Woman holding binoculars Join today and get outside at one of our 60+ wildlife sanctuaries.
Woman holding binoculars Join today and get outside at one of our 60+ wildlife sanctuaries.
wood and metal boadwalk over water
Stony Brook Wildlife Sanctuary, Norfolk

Stony Brook Wildlife Sanctuary's Newest Trail

March 25, 2024

Stony Brook Wildlife Sanctuary is known for its beautiful boardwalk that spans out over a vast wetland full of wildlife and vegetation. Lesser known: a little over a mile of trails across the street from our parking lot.

And now with the opening of a new trail, Salamander Way, there’s even more reason to explore this area.

An isolated portion of Stony Brook's trail map, featuring Salamander Way in the rightmost third

What to Look for Along the Trail

The quarter mile-long Salamander Way was carefully crafted by Metro South property staff and AmeriCorps National Civilian Community Corps groups.

After you follow either side of the Bristol Pond Loop, Salamander way starts out on an esker. As the highest point on the sanctuary, it provides a spot where visitors can look down upon the surrounding forest and over a vernal pool located at the foot of the esker. A stealthy approach to Salamander Way in the early spring is occasionally rewarded with the calls of wood frogs congressing in the vernal pool.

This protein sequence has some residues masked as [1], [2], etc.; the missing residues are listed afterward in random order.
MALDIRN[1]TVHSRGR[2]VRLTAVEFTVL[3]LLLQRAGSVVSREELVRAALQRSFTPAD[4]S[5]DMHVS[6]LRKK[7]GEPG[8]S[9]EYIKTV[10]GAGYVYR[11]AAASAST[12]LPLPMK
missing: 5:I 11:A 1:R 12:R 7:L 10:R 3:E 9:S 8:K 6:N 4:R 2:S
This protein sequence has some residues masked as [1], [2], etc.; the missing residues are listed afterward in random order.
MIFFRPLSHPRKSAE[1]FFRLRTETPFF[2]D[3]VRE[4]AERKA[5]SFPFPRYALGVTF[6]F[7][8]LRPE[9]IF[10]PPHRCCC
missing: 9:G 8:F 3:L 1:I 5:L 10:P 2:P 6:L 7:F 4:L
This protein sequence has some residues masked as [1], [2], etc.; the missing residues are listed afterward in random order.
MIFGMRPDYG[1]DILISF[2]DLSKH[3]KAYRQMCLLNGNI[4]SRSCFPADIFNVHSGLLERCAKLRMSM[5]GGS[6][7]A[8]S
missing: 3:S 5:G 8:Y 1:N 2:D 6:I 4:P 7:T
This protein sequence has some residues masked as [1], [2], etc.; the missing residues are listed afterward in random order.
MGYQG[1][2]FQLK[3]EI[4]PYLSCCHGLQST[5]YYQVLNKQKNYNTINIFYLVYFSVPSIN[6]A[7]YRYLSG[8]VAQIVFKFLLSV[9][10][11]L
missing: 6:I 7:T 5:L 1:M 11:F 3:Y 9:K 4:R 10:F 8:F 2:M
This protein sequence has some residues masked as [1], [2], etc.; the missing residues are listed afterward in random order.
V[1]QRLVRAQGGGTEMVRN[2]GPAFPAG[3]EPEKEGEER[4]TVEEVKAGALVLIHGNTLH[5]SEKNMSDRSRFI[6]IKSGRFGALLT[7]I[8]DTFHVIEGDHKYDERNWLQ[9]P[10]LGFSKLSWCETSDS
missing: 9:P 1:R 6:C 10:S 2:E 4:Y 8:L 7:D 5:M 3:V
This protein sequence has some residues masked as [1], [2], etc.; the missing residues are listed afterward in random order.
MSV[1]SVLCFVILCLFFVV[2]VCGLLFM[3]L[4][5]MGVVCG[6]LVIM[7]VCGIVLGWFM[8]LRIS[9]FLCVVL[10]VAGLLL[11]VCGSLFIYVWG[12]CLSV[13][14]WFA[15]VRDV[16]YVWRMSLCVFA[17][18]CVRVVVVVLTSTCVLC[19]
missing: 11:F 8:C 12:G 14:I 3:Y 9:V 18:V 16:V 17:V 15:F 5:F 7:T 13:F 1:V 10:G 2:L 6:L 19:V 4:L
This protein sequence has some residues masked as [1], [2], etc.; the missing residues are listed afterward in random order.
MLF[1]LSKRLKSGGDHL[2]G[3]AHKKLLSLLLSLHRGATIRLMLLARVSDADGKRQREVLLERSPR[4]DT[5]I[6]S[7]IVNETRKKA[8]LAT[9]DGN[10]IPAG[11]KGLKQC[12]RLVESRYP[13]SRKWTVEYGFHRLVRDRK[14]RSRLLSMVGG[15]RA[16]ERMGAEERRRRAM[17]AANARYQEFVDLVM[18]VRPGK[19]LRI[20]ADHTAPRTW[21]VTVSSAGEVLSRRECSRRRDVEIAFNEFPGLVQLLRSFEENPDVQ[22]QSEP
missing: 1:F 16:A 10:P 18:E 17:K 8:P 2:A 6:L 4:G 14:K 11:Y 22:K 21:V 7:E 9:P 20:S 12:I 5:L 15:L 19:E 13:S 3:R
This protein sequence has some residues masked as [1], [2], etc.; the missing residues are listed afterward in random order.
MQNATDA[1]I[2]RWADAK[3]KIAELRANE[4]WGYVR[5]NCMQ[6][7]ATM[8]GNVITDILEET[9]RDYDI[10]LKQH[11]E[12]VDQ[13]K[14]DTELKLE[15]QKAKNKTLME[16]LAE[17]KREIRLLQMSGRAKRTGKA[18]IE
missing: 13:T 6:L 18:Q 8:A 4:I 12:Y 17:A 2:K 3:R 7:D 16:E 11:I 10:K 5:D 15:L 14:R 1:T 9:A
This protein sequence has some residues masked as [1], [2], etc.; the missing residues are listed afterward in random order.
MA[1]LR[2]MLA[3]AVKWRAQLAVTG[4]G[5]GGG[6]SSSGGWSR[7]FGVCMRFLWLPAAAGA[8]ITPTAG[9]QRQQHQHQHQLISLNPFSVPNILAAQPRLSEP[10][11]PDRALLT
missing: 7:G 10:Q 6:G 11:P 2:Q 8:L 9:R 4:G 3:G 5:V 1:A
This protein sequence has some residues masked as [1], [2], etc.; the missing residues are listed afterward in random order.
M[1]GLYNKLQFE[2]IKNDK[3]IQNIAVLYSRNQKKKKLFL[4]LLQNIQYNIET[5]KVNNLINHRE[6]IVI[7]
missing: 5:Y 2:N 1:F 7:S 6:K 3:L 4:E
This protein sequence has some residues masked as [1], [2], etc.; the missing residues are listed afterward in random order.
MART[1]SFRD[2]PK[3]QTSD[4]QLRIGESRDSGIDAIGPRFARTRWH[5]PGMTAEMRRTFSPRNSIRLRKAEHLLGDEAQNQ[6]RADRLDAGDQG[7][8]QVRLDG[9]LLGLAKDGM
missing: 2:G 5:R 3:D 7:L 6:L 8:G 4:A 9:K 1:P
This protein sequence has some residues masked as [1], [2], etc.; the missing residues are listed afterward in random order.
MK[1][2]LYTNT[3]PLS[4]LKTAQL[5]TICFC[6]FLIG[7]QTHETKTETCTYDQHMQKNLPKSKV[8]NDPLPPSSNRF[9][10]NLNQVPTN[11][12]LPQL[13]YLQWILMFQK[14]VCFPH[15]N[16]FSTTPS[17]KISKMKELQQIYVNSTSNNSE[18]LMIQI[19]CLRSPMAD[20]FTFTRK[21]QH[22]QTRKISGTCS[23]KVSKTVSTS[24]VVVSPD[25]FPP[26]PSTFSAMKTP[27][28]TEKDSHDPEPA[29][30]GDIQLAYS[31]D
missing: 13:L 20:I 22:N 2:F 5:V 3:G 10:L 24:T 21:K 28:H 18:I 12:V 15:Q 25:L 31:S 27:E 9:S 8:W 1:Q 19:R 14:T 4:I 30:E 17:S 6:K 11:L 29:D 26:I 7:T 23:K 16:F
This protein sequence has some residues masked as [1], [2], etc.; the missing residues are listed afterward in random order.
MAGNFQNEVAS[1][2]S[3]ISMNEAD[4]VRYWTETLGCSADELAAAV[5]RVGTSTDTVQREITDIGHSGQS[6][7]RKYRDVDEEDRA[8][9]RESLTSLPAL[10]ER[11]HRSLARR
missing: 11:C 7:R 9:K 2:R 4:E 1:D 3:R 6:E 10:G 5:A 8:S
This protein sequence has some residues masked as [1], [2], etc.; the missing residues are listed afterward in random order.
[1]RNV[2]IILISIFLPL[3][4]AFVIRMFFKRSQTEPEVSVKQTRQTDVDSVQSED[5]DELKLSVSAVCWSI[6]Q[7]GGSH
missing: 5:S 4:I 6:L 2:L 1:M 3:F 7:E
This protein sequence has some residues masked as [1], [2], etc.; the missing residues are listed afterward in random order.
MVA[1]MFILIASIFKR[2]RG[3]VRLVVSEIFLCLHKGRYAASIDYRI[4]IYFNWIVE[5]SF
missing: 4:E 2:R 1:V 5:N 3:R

The woods on either side of the trail are remarkable, too. The forest is diverse with an interesting array of flora and fauna due to its proximity to wetlands, and the trees are quite large, indicating that they are much older than those on the other side of the sanctuary.

A trail marker in the woods that reads "Bristol Pond Loop," pointing left, and "Salamander Way," pointing right

Birding Opportunities

You may notice some trees at the start of the trail that look damaged. This stems from the spongy moth outbreak several years ago. While those trees are slowly falling apart, they are a great place to spot woodpeckers and the understory is filling in nicely.

During the spring, summer, and fall this area hosts many of the birds that people associate with the deep woods of Massachusetts such as Scarlet Tanager, Great Crested Flycatcher, Brown Creeper, Pileated Woodpecker, and Ovenbird. Pileated Woodpeckers have even been nesting here for some years. 

Plan Your Visit

Stop in our nature center or visit our website to get a trail map and include our newest trail in your next visit.